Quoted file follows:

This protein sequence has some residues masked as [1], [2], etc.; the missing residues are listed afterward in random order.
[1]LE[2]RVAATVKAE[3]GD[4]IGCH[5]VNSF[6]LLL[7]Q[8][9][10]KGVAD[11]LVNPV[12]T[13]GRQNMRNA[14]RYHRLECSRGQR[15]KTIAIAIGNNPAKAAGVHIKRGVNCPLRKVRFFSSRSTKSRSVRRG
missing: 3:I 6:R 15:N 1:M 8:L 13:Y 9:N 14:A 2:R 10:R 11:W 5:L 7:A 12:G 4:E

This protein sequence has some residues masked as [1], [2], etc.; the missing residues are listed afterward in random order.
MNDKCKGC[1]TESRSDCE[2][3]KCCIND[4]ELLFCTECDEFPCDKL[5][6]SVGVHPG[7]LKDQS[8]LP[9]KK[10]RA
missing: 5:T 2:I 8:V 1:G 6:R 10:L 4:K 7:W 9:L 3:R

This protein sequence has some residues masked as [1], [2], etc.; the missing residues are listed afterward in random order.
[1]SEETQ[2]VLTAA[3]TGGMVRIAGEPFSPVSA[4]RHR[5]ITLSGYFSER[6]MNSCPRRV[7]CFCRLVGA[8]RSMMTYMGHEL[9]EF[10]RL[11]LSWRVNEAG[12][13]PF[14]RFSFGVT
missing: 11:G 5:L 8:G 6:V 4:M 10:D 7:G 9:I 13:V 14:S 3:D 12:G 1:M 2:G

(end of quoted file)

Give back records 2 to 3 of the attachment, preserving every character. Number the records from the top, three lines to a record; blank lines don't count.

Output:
This protein sequence has some residues masked as [1], [2], etc.; the missing residues are listed afterward in random order.
MNDKCKGC[1]TESRSDCE[2][3]KCCIND[4]ELLFCTECDEFPCDKL[5][6]SVGVHPG[7]LKDQS[8]LP[9]KK[10]RA
missing: 5:T 2:I 8:V 1:G 6:R 10:L 4:K 7:W 9:L 3:R

This protein sequence has some residues masked as [1], [2], etc.; the missing residues are listed afterward in random order.
[1]SEETQ[2]VLTAA[3]TGGMVRIAGEPFSPVSA[4]RHR[5]ITLSGYFSER[6]MNSCPRRV[7]CFCRLVGA[8]RSMMTYMGHEL[9]EF[10]RL[11]LSWRVNEAG[12][13]PF[14]RFSFGVT
missing: 11:G 5:L 8:G 6:V 4:M 10:D 7:G 9:I 13:V 14:S 3:D 12:G 1:M 2:G